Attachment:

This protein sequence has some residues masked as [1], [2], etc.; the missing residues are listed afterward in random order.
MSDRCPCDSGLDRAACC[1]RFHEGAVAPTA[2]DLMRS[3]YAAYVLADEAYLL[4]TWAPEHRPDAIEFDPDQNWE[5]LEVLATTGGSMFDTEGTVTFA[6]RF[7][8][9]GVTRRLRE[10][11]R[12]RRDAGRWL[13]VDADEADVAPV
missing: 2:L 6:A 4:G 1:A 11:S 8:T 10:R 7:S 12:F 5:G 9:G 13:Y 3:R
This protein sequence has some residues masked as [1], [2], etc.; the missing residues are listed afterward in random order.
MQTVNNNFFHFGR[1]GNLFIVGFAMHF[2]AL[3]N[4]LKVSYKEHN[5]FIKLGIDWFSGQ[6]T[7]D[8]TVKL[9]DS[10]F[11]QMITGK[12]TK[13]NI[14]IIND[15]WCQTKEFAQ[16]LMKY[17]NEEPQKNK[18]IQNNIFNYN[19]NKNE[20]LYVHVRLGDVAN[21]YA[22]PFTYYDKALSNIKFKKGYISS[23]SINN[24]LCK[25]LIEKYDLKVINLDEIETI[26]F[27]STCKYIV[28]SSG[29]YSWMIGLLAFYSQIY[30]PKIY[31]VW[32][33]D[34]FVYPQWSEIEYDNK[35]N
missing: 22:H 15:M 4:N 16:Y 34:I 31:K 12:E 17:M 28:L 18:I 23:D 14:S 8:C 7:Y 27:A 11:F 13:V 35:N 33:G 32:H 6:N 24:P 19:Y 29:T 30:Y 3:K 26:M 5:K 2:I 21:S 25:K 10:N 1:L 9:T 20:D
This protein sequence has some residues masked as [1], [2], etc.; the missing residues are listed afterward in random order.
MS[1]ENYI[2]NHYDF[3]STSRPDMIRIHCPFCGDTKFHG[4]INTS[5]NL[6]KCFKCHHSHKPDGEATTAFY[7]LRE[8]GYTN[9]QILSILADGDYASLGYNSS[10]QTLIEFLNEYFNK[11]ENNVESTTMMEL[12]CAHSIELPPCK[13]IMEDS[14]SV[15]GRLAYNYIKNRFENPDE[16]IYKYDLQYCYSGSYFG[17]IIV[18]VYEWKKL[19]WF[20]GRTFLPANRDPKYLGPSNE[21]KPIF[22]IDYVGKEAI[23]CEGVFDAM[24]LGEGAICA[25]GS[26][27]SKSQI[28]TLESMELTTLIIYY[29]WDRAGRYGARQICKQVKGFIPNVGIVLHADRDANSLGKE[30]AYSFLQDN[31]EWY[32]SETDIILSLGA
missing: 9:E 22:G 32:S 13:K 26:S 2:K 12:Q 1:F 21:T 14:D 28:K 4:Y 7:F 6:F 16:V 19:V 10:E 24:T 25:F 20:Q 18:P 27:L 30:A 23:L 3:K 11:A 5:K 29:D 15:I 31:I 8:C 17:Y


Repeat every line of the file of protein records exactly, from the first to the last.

This protein sequence has some residues masked as [1], [2], etc.; the missing residues are listed afterward in random order.
MSDRCPCDSGLDRAACC[1]RFHEGAVAPTA[2]DLMRS[3]YAAYVLADEAYLL[4]TWAPEHRPDAIEFDPDQNWE[5]LEVLATTGGSMFDTEGTVTFA[6]RF[7][8][9]GVTRRLRE[10][11]R[12]RRDAGRWL[13]VDADEADVAPV
missing: 2:L 6:A 4:G 1:A 11:S 8:T 10:R 7:S 12:F 5:G 9:G 13:Y 3:R
This protein sequence has some residues masked as [1], [2], etc.; the missing residues are listed afterward in random order.
MQTVNNNFFHFGR[1]GNLFIVGFAMHF[2]AL[3]N[4]LKVSYKEHN[5]FIKLGIDWFSGQ[6]T[7]D[8]TVKL[9]DS[10]F[11]QMITGK[12]TK[13]NI[14]IIND[15]WCQTKEFAQ[16]LMKY[17]NEEPQKNK[18]IQNNIFNYN[19]NKNE[20]LYVHVRLGDVAN[21]YA[22]PFTYYDKALSNIKFKKGYISS[23]SINN[24]LCK[25]LIEKYDLKVINLDEIETI[26]F[27]STCKYIV[28]SSG[29]YSWMIGLLAFYSQIY[30]PKIY[31]VW[32][33]D[34]FVYPQWSEIEYDNK[35]N
missing: 22:H 15:M 4:N 16:Y 34:I 31:K 12:E 17:M 28:L 18:I 23:D 14:S 8:C 7:Y 27:A 11:F 13:V 35:N 33:G 32:H 6:N 24:P 19:Y 29:T 30:Y 3:K 26:M 5:K 2:I 21:S 25:K 10:N 1:L 9:T 20:D
This protein sequence has some residues masked as [1], [2], etc.; the missing residues are listed afterward in random order.
MS[1]ENYI[2]NHYDF[3]STSRPDMIRIHCPFCGDTKFHG[4]INTS[5]NL[6]KCFKCHHSHKPDGEATTAFY[7]LRE[8]GYTN[9]QILSILADGDYASLGYNSS[10]QTLIEFLNEYFNK[11]ENNVESTTMMEL[12]CAHSIELPPCK[13]IMEDS[14]SV[15]GRLAYNYIKNRFENPDE[16]IYKYDLQYCYSGSYFG[17]IIV[18]VYEWKKL[19]WF[20]GRTFLPANRDPKYLGPSNE[21]KPIF[22]IDYVGKEAI[23]CEGVFDAM[24]LGEGAICA[25]GS[26][27]SKSQI[28]TLESMELTTLIIYY[29]WDRAGRYGARQICKQVKGFIPNVGIVLHADRDANSLGKE[30]AYSFLQDN[31]EWY[32]SETDIILSLGA
missing: 9:E 22:G 32:S 13:K 26:S 2:K 12:Q 1:F 21:T 14:D 28:K 4:Y 7:F 6:F 16:V 19:V 10:E 24:T 25:F 20:Q 18:P 27:L 30:A 23:L 3:K 11:A 5:K 29:D 15:I 31:I 8:C 17:Y